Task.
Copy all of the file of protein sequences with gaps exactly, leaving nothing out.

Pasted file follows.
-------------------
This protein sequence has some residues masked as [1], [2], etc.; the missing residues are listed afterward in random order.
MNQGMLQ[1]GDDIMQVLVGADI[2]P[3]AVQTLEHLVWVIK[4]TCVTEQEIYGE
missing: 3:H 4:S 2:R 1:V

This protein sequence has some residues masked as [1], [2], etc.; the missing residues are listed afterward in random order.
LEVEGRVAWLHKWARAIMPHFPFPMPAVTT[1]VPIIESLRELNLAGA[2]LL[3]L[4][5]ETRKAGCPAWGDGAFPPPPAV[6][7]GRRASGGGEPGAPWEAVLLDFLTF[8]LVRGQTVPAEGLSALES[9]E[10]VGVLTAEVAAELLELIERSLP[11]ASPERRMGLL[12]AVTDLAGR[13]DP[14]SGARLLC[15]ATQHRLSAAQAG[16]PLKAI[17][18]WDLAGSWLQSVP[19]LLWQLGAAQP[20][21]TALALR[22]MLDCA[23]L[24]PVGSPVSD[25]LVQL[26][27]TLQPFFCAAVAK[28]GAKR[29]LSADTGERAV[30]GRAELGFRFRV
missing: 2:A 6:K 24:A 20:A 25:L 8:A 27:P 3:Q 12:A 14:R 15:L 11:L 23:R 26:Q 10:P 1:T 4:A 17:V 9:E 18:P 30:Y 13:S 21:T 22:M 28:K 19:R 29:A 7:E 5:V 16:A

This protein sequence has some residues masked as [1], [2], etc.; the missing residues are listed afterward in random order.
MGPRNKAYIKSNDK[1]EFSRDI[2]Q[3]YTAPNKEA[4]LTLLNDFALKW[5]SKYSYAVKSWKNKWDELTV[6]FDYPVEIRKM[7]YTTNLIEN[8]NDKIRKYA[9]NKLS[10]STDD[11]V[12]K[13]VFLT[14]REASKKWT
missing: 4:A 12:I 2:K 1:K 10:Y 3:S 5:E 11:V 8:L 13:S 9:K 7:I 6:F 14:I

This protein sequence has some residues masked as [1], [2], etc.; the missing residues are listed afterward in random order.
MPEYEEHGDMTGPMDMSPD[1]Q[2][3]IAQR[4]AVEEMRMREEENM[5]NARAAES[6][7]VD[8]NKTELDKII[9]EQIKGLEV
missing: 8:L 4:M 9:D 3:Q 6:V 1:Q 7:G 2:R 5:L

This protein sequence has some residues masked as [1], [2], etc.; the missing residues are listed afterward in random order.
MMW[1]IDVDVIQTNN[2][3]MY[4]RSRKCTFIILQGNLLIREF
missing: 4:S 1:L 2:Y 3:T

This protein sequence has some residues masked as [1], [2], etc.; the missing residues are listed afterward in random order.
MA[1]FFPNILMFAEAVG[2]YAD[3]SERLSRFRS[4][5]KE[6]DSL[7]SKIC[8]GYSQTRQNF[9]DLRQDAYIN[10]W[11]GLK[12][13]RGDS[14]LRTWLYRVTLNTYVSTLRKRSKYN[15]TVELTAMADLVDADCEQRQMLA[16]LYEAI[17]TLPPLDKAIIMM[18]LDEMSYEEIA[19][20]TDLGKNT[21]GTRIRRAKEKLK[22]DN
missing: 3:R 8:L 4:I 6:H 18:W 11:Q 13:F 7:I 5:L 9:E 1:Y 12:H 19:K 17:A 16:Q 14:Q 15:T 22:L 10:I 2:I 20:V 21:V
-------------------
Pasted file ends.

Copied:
This protein sequence has some residues masked as [1], [2], etc.; the missing residues are listed afterward in random order.
MNQGMLQ[1]GDDIMQVLVGADI[2]P[3]AVQTLEHLVWVIK[4]TCVTEQEIYGE
missing: 3:H 4:S 2:R 1:V

This protein sequence has some residues masked as [1], [2], etc.; the missing residues are listed afterward in random order.
LEVEGRVAWLHKWARAIMPHFPFPMPAVTT[1]VPIIESLRELNLAGA[2]LL[3]L[4][5]ETRKAGCPAWGDGAFPPPPAV[6][7]GRRASGGGEPGAPWEAVLLDFLTF[8]LVRGQTVPAEGLSALES[9]E[10]VGVLTAEVAAELLELIERSLP[11]ASPERRMGLL[12]AVTDLAGR[13]DP[14]SGARLLC[15]ATQHRLSAAQAG[16]PLKAI[17][18]WDLAGSWLQSVP[19]LLWQLGAAQP[20][21]TALALR[22]MLDCA[23]L[24]PVGSPVSD[25]LVQL[26][27]TLQPFFCAAVAK[28]GAKR[29]LSADTGERAV[30]GRAELGFRFRV
missing: 2:A 6:K 24:A 20:A 25:L 8:A 27:P 3:Q 12:A 14:R 15:L 11:L 23:R 26:Q 10:P 1:T 4:A 17:V 9:E 18:P 30:Y 13:S 21:T 22:M 28:K 19:R 29:A 7:E 5:V 16:A

This protein sequence has some residues masked as [1], [2], etc.; the missing residues are listed afterward in random order.
MGPRNKAYIKSNDK[1]EFSRDI[2]Q[3]YTAPNKEA[4]LTLLNDFALKW[5]SKYSYAVKSWKNKWDELTV[6]FDYPVEIRKM[7]YTTNLIEN[8]NDKIRKYA[9]NKLS[10]STDD[11]V[12]K[13]VFLT[14]REASKKWT
missing: 4:A 12:I 2:K 1:K 10:Y 3:S 5:E 11:V 8:L 13:S 9:K 7:I 6:F 14:I

This protein sequence has some residues masked as [1], [2], etc.; the missing residues are listed afterward in random order.
MPEYEEHGDMTGPMDMSPD[1]Q[2][3]IAQR[4]AVEEMRMREEENM[5]NARAAES[6][7]VD[8]NKTELDKII[9]EQIKGLEV
missing: 8:L 4:M 9:D 3:Q 6:V 1:Q 7:G 2:R 5:L

This protein sequence has some residues masked as [1], [2], etc.; the missing residues are listed afterward in random order.
MMW[1]IDVDVIQTNN[2][3]MY[4]RSRKCTFIILQGNLLIREF
missing: 4:S 1:L 2:Y 3:T

This protein sequence has some residues masked as [1], [2], etc.; the missing residues are listed afterward in random order.
MA[1]FFPNILMFAEAVG[2]YAD[3]SERLSRFRS[4][5]KE[6]DSL[7]SKIC[8]GYSQTRQNF[9]DLRQDAYIN[10]W[11]GLK[12][13]RGDS[14]LRTWLYRVTLNTYVSTLRKRSKYN[15]TVELTAMADLVDADCEQRQMLA[16]LYEAI[17]TLPPLDKAIIMM[18]LDEMSYEEIA[19][20]TDLGKNT[21]GTRIRRAKEKLK[22]DN
missing: 3:R 8:L 4:I 6:H 18:W 11:Q 13:F 7:I 5:L 9:E 1:Y 12:H 19:K 17:A 16:Q 14:Q 15:T 22:L 10:I 2:I 20:V 21:V